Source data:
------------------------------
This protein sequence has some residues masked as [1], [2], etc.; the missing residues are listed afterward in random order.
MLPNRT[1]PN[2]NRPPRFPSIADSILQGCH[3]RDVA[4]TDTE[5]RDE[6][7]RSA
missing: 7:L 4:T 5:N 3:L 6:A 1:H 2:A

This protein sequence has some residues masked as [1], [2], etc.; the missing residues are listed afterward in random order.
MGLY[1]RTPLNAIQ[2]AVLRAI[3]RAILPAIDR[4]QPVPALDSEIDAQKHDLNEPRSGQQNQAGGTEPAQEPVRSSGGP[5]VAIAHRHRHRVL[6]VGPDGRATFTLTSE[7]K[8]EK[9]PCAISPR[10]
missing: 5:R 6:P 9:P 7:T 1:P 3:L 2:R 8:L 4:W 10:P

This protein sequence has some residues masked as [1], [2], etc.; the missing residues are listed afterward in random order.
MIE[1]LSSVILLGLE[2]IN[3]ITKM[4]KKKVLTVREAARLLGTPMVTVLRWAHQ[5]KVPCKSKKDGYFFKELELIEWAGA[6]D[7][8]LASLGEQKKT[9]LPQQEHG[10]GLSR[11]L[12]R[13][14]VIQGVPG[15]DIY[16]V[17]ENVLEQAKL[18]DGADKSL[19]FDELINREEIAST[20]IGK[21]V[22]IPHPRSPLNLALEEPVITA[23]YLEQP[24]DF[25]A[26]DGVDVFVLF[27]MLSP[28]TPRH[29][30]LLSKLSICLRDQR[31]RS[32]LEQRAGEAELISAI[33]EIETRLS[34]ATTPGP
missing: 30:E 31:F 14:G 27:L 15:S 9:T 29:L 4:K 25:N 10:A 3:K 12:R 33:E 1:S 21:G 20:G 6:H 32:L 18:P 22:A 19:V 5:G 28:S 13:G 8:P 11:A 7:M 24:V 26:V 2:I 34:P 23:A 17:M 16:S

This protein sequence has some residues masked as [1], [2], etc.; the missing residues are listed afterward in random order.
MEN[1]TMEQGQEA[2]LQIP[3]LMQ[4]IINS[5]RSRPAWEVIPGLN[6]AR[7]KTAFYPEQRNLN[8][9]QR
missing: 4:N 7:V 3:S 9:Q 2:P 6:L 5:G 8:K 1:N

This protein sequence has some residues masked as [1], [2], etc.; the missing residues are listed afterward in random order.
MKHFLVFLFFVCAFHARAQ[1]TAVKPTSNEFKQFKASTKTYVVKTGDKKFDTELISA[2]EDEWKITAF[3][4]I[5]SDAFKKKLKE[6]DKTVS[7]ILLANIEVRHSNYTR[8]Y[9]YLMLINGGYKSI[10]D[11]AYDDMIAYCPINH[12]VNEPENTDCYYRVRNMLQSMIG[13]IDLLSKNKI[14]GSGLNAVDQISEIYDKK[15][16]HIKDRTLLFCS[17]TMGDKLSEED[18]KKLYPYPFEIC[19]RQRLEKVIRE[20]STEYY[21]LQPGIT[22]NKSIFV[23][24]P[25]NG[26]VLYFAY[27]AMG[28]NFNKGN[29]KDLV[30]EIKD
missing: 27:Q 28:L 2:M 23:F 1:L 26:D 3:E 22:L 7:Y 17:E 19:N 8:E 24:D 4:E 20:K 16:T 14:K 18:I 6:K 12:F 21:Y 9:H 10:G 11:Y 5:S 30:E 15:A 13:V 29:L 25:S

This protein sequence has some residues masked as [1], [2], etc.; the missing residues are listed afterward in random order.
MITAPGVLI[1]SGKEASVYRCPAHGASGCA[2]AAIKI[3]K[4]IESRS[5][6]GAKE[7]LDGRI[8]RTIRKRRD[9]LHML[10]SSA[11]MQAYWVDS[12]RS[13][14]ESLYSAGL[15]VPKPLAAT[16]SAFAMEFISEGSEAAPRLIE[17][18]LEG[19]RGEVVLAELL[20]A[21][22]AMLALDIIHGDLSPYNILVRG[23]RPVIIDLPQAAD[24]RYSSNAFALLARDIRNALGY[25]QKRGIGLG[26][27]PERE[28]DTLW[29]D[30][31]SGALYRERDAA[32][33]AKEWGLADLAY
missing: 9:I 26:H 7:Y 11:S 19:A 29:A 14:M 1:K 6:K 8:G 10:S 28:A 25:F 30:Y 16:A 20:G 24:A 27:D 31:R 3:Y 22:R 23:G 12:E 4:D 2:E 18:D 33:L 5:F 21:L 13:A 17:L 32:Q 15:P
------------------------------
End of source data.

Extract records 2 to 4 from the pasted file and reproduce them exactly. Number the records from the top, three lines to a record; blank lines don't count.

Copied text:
This protein sequence has some residues masked as [1], [2], etc.; the missing residues are listed afterward in random order.
MGLY[1]RTPLNAIQ[2]AVLRAI[3]RAILPAIDR[4]QPVPALDSEIDAQKHDLNEPRSGQQNQAGGTEPAQEPVRSSGGP[5]VAIAHRHRHRVL[6]VGPDGRATFTLTSE[7]K[8]EK[9]PCAISPR[10]
missing: 5:R 6:P 9:P 7:T 1:P 3:L 2:R 8:L 4:W 10:P

This protein sequence has some residues masked as [1], [2], etc.; the missing residues are listed afterward in random order.
MIE[1]LSSVILLGLE[2]IN[3]ITKM[4]KKKVLTVREAARLLGTPMVTVLRWAHQ[5]KVPCKSKKDGYFFKELELIEWAGA[6]D[7][8]LASLGEQKKT[9]LPQQEHG[10]GLSR[11]L[12]R[13][14]VIQGVPG[15]DIY[16]V[17]ENVLEQAKL[18]DGADKSL[19]FDELINREEIAST[20]IGK[21]V[22]IPHPRSPLNLALEEPVITA[23]YLEQP[24]DF[25]A[26]DGVDVFVLF[27]MLSP[28]TPRH[29][30]LLSKLSICLRDQR[31]RS[32]LEQRAGEAELISAI[33]EIETRLS[34]ATTPGP
missing: 30:E 31:F 14:G 27:L 15:S 9:T 29:L 4:K 25:N 10:A 3:K 12:R 33:E 1:S 21:G 20:G 6:H 32:L 18:P 22:A 19:V 5:G 28:S 13:G 8:P 11:A 7:M 24:V 26:V 2:I 34:P 23:A 17:M 16:S

This protein sequence has some residues masked as [1], [2], etc.; the missing residues are listed afterward in random order.
MEN[1]TMEQGQEA[2]LQIP[3]LMQ[4]IINS[5]RSRPAWEVIPGLN[6]AR[7]KTAFYPEQRNLN[8][9]QR
missing: 4:N 7:V 3:S 9:Q 2:P 6:L 5:G 8:K 1:N